I've been playing a lot of "Grounded" the past couple of nights. Thankfully, it retains the superb design principles demonstrated in their previous title, "The Outer Worlds"-- but does not suffer that game's unsavoury
aspects. In fact, among its janky contemporaries-- "Ark", "Conan", and "The Forest" to name a few-- it's extraordinarily polished.
The game does have full controller support, but something about the analog stick input filtering feels a little off. Between that fact and the reality that the game doesn't leverage Unreal Engine's HDR support makes it a desk plus mouse and keyboard game for me, versus a comfy couch television one.
For being a very first release of an "early access"-style title-- sort of analogous to Minecraft in its 2009 alpha days-- it has a surprising amount of content. The story is very short so far and is essentially a tutorial, but seemingly the whole board is available to explore, and I'm continually unlocking new recipes.
I also purchased a license to Remedy's "Control" during this ongoing Epic Game Store sale. I want to save the bulk of my commentary regarding that title for its eventual review, but in a lot of good ways it feels like a spiritual successor to the 3DO's "Immercenary".
I've been thinking about the upcoming video game systems a lot. Having almost enough cash on hand to go write a check for a brand new Corvette, I have more money than sense at this point-- so wifey is telling me I may as well just pre-order both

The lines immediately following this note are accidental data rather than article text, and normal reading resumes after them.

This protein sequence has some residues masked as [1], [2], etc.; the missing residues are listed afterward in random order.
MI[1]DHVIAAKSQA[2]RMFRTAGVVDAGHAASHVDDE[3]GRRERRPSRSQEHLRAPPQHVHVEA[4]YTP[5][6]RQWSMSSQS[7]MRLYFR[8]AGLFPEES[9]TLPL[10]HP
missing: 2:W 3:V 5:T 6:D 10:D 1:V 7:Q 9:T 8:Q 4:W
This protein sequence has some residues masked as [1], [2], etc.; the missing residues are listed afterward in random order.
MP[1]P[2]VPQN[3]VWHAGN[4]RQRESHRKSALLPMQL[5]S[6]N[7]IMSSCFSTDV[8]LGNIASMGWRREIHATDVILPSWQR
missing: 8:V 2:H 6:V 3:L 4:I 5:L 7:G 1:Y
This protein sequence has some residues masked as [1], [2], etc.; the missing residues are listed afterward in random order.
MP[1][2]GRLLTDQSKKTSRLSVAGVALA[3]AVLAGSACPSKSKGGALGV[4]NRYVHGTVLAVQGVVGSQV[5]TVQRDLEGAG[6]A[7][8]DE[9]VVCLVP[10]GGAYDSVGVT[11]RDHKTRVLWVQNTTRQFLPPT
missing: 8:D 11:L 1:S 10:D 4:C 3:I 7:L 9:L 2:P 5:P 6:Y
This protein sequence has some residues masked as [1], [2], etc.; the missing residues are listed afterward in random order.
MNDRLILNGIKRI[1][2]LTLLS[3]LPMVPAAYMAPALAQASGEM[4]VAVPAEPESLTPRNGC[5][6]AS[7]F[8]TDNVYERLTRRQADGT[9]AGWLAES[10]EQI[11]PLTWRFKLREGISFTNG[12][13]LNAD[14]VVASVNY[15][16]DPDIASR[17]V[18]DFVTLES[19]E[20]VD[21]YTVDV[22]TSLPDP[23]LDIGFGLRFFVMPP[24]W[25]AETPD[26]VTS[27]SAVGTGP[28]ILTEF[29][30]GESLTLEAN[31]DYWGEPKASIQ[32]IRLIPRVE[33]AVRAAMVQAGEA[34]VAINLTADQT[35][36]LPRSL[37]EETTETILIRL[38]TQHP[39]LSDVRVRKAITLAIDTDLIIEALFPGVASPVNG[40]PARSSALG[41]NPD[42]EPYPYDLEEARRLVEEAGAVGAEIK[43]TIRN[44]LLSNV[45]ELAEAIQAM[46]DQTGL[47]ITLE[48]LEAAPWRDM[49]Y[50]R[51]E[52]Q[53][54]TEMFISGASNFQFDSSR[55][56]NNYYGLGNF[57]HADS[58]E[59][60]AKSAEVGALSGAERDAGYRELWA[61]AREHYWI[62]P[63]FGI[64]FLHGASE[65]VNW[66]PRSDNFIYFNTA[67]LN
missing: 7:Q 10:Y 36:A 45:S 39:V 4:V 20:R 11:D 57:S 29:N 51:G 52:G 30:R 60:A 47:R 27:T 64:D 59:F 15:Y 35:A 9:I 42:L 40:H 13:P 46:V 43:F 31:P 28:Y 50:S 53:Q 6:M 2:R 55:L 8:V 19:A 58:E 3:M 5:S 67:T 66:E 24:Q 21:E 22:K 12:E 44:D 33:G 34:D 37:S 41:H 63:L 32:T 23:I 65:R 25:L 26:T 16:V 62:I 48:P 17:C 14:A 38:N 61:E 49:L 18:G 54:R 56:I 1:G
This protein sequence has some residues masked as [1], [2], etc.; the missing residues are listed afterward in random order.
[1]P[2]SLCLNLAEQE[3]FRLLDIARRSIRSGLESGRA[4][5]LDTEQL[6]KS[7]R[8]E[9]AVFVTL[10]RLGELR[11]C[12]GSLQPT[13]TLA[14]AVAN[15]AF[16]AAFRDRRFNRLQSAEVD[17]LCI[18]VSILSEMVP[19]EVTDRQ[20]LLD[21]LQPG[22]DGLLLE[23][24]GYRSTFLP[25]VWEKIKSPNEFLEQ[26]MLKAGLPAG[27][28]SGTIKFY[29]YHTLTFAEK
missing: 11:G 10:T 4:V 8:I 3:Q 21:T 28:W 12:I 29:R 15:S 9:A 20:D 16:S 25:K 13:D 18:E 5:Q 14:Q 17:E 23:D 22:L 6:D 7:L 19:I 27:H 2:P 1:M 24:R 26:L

consoles, once pre-orders are available.
But I was just reading that the aforementioned "Control" barely hits thirty frames per second on the PS4 Pro and Xbox One X, which reinforced my notion that while the Series X's 12.5 teraflops might sound like a lot of horsepower now
, in twenty four months we'll be right back where we are now: PCs will have 20 teraflop video cards, and the PS5 and Series X will be way behind.
Also remember: neither new system has dedicated AI hardware, which means any kind of DLSS-like reconstruction technique will need to suck up even more GPU cycles. I'm not sure how to compute this exactly, but for games which support DLSS, my current
RTX 2080 is already a 20+ teraflops card in terms of pixel quality-to-frame rate.
For example, with full ray tracing enabled, my card runs "Control" like a slideshow at native 2160p. But with DLSS enabled, my card only needs to deal with 1080p, with the nearly-perfect reconstruction to 2160p being done "for free" by the card's so-called Tensor Cores. The Series X would need a lot more than 12.5 teraflops to brute force that level of performance.
In that sense, the new systems are already
behind. And as mentioned earlier, just wait until Nvidia and AMD unleash their next generation of GPUs, along with the availability of PCIExpress 5.0 in just a couple of years-- which will support NVMe drives that, even sans compression, will outpace the PlayStation 5's raw throughput.
I think my current plan then is to just sit tight for now, and build a brand new PC probably in 2022. That way I can also pass my components down to my kids. And thanks to "DisplayFusion Pro" and its window position profiles, my biggest Windows 10 annoyance has been eliminated, making that operating system usable.